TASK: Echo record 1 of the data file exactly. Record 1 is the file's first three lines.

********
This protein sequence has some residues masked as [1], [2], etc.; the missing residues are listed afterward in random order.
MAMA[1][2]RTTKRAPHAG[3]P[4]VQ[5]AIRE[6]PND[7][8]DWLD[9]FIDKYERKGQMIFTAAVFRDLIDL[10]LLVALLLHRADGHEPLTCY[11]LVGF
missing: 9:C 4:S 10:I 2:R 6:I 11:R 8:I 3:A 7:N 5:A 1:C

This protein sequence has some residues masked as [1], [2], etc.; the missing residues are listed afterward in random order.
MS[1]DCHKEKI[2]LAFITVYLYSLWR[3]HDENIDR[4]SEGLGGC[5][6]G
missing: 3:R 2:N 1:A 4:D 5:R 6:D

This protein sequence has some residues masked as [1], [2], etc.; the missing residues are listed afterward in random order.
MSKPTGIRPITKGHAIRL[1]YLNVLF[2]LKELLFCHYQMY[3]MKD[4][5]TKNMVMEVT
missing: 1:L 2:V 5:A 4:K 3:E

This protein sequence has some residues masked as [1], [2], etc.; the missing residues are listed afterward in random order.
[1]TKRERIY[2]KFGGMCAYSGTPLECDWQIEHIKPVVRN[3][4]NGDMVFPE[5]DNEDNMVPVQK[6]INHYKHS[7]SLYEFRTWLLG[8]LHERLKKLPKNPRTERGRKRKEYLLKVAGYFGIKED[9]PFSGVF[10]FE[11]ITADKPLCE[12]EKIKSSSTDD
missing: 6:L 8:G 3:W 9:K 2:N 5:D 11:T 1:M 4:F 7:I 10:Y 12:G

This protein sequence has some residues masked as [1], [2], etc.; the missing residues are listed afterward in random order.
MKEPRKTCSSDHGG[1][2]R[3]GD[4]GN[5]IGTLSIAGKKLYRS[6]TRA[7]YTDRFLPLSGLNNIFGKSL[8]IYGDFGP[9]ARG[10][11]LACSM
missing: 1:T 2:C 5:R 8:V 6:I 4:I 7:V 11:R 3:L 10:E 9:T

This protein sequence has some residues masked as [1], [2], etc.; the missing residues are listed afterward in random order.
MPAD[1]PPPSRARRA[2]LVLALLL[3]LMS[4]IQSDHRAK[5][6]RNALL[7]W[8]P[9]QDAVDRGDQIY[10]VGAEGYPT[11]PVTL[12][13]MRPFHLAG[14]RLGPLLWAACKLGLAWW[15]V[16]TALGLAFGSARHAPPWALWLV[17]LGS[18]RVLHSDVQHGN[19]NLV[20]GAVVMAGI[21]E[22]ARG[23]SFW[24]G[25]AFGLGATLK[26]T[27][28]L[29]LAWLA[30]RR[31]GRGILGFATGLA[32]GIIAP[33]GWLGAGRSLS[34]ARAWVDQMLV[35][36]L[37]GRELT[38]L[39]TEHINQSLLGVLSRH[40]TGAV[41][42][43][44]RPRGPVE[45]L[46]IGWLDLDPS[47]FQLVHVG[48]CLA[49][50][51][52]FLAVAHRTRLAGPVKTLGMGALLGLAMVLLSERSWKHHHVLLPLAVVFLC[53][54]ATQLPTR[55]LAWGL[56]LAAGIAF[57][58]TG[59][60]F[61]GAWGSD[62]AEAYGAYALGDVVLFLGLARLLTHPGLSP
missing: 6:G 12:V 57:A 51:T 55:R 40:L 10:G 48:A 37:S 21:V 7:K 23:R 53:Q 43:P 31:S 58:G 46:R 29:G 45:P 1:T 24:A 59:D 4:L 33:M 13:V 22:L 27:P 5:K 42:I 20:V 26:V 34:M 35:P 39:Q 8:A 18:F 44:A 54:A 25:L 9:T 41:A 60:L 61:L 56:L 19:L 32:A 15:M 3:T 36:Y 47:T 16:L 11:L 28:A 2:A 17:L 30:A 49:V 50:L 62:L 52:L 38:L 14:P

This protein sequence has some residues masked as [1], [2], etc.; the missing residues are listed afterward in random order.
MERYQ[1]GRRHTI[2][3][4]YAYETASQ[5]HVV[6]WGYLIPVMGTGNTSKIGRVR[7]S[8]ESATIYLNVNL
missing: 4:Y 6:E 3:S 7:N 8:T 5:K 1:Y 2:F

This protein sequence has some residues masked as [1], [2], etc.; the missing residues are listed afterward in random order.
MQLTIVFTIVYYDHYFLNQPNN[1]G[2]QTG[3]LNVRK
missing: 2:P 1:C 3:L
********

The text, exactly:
This protein sequence has some residues masked as [1], [2], etc.; the missing residues are listed afterward in random order.
MAMA[1][2]RTTKRAPHAG[3]P[4]VQ[5]AIRE[6]PND[7][8]DWLD[9]FIDKYERKGQMIFTAAVFRDLIDL[10]LLVALLLHRADGHEPLTCY[11]LVGF
missing: 9:C 4:S 10:I 2:R 6:I 11:R 8:I 3:A 7:N 5:A 1:C